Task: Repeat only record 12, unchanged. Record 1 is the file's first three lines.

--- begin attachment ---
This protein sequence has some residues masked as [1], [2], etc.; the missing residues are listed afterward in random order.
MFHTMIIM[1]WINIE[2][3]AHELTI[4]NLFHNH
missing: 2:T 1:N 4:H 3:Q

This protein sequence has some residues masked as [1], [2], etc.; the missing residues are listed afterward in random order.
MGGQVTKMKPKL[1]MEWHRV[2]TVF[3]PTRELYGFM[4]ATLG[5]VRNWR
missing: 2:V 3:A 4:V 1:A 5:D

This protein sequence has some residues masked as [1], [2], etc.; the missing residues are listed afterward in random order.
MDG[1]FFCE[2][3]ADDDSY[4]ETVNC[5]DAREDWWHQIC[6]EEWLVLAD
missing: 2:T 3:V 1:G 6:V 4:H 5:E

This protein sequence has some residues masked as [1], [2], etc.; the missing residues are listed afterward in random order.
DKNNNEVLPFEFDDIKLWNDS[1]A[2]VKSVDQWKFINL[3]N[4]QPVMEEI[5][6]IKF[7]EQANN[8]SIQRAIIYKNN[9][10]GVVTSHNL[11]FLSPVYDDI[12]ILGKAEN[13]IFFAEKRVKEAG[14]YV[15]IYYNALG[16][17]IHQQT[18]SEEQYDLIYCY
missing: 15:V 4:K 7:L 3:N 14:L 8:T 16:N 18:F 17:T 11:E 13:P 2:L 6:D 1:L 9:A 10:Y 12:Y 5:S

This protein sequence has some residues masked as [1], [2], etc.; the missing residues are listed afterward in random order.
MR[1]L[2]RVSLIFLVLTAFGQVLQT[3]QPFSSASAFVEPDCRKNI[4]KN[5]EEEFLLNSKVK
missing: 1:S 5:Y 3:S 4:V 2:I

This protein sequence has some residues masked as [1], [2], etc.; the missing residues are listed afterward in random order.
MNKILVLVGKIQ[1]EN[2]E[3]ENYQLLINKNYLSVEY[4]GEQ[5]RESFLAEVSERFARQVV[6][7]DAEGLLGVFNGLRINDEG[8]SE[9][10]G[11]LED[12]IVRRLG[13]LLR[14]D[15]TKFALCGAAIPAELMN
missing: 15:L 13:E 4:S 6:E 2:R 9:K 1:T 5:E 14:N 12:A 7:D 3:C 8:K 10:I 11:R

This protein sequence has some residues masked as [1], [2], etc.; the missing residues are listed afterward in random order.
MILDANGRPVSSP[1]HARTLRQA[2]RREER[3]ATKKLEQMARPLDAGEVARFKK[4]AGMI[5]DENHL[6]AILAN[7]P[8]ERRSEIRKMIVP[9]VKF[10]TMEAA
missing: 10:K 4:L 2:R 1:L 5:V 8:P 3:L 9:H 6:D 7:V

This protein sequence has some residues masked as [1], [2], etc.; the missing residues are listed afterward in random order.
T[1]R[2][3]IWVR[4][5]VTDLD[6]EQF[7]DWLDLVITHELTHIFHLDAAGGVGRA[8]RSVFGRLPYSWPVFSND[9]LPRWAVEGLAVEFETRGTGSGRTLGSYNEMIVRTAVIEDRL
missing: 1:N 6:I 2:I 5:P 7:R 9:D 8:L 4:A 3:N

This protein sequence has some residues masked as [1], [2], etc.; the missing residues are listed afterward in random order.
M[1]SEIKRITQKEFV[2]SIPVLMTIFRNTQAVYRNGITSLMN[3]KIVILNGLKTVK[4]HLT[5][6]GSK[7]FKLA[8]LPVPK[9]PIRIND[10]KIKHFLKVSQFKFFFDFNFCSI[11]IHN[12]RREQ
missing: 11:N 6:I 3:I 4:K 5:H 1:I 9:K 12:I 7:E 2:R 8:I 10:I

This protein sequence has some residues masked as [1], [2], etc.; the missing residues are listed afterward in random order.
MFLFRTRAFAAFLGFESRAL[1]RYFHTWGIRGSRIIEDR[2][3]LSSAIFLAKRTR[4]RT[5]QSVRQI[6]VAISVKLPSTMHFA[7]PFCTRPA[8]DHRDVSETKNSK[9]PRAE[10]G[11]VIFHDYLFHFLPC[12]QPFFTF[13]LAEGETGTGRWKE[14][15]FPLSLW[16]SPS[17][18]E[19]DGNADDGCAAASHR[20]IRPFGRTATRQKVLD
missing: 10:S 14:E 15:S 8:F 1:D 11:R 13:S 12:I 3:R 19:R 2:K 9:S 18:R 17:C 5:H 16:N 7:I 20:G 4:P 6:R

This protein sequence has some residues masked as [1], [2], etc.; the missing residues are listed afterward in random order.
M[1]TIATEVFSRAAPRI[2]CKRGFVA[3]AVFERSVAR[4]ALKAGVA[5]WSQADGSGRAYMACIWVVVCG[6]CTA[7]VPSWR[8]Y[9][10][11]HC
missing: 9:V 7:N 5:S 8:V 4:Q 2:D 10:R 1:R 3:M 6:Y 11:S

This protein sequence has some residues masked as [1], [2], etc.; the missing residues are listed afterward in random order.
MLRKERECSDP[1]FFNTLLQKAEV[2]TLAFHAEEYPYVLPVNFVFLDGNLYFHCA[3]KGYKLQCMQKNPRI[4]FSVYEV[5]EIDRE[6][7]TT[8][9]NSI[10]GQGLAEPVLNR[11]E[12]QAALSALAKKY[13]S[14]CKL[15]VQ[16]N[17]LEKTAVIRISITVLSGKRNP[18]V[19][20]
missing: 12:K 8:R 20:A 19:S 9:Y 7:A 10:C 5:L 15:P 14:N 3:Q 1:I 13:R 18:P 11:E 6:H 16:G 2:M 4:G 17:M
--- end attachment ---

This protein sequence has some residues masked as [1], [2], etc.; the missing residues are listed afterward in random order.
MLRKERECSDP[1]FFNTLLQKAEV[2]TLAFHAEEYPYVLPVNFVFLDGNLYFHCA[3]KGYKLQCMQKNPRI[4]FSVYEV[5]EIDRE[6][7]TT[8][9]NSI[10]GQGLAEPVLNR[11]E[12]QAALSALAKKY[13]S[14]CKL[15]VQ[16]N[17]LEKTAVIRISITVLSGKRNP[18]V[19][20]
missing: 12:K 8:R 20:A 19:S 9:Y 7:A 10:C 5:L 15:P 14:N 3:Q 1:I 13:R 18:P 11:E 6:H 16:G 2:M 4:G 17:M